The extra money on the mortgage going to principal will lower your principle and thereby decrease the total amount that you pay in interest for the life of the loan and decrease the time it takes you to pay off the loan. The loan amortization calculator will show you how much interest you can save and how much you will contribute. You would need to look at the amount extra you’re able to pay down over a duration and compare that to investing that same amount of money over that time period and see which makes the bigger difference. The money you invest in traditional retirement accounts will continue to grow even after you pay off your house and could potentially make you more money in the long run. I would check out loan amortization schedules and run a couple different scenarios to see what works best for you. You can do the same with average S&P500 for example returns for the last 50 or 75 years, 8% would probably be conservative enough. Use investment calculator to do what that money could grown to be in the same amount of time, then see what it could be if you left it and let it grow.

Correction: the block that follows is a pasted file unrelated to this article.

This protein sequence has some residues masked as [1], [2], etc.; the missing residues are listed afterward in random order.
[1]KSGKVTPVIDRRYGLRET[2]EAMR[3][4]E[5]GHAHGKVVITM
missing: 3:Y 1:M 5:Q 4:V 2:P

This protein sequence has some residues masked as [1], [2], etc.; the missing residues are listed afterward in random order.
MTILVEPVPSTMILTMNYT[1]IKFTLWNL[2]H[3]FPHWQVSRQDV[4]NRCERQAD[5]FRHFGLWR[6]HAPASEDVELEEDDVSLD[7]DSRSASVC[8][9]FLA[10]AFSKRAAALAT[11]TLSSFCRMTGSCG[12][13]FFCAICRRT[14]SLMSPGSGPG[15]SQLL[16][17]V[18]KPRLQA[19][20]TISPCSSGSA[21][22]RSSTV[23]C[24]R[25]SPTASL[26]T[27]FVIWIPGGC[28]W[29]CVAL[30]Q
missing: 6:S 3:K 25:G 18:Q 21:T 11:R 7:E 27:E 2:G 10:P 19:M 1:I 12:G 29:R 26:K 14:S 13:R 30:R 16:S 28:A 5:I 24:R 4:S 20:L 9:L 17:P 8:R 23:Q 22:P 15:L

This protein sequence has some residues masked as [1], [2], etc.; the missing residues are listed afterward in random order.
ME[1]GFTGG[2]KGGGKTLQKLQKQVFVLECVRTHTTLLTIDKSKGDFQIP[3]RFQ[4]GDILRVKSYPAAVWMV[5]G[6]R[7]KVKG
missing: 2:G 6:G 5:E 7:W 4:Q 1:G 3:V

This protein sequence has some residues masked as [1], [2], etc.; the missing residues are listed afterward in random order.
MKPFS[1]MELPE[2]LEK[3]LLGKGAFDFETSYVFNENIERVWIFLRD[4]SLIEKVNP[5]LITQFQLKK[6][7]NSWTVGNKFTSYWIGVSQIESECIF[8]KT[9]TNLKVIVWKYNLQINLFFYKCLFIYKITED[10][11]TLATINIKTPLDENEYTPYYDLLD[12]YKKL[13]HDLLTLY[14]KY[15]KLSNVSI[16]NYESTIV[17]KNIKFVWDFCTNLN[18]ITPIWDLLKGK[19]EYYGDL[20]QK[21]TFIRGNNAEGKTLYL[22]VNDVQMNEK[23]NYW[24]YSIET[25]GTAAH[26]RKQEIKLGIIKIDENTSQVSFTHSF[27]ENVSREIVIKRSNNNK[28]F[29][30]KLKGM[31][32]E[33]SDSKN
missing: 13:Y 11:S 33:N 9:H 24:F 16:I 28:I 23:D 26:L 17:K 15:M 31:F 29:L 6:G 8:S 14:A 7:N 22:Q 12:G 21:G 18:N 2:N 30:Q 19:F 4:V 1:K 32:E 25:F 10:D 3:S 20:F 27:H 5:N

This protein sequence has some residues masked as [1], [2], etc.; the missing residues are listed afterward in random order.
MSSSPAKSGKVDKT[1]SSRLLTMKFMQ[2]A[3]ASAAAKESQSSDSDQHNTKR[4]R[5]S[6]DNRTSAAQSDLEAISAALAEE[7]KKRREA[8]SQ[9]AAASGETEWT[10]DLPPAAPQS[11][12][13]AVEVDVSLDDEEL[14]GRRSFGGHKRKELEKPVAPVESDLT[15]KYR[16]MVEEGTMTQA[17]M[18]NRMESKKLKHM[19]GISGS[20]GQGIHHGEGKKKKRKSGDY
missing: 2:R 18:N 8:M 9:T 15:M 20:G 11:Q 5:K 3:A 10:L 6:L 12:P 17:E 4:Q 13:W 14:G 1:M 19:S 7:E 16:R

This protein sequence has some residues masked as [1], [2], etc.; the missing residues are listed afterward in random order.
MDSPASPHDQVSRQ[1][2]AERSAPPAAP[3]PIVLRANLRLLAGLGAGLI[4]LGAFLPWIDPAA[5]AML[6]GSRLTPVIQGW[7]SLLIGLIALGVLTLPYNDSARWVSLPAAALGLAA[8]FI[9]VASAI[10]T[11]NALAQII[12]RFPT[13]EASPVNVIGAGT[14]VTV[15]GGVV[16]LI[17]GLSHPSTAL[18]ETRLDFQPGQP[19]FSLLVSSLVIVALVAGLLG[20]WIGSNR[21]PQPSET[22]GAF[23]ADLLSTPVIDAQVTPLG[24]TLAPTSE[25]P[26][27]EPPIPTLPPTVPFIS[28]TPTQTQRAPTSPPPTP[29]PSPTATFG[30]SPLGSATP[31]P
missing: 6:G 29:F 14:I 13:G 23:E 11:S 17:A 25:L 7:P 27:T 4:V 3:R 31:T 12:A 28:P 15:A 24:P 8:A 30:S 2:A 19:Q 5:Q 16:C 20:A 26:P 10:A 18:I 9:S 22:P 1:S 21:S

Loan Amortization + additional payment

Investment Calculator
 
Most mortgages will allow you to pay down the principal with extra payments. So, if you made 12 payments of $100, that $1200 would be ALL principal. Taking off that extra $100 dollars every month actually decreases the interest you are paying. This makes it not just one extra payment a year but taking off extra interest in the beginning allowing for even more principal to get paid.

We have paid extra for the whole mortgage. We refinanced after 6 years, and went from a 30 year to a 20 year mortgage and slightly lowered our payment (interest was better) thus saving 4 years of payments. I think we have less than 7 years left to pay. Likely a total of 24 years instead of 30 paying an extra payment.
 
Not sure were you are getting your numbers but there are mortgage calculators online that have amortization schedules and allow you to add extra payments to see the difference they make.

According to this calculator a $100 extra monthly payment on a loan similar to your example would pay off a 30 yr loan almost five years early and save $38k in interest. View attachment 91844
4529EB70-0B1A-4656-B45C-D40D5ED39A98.jpeg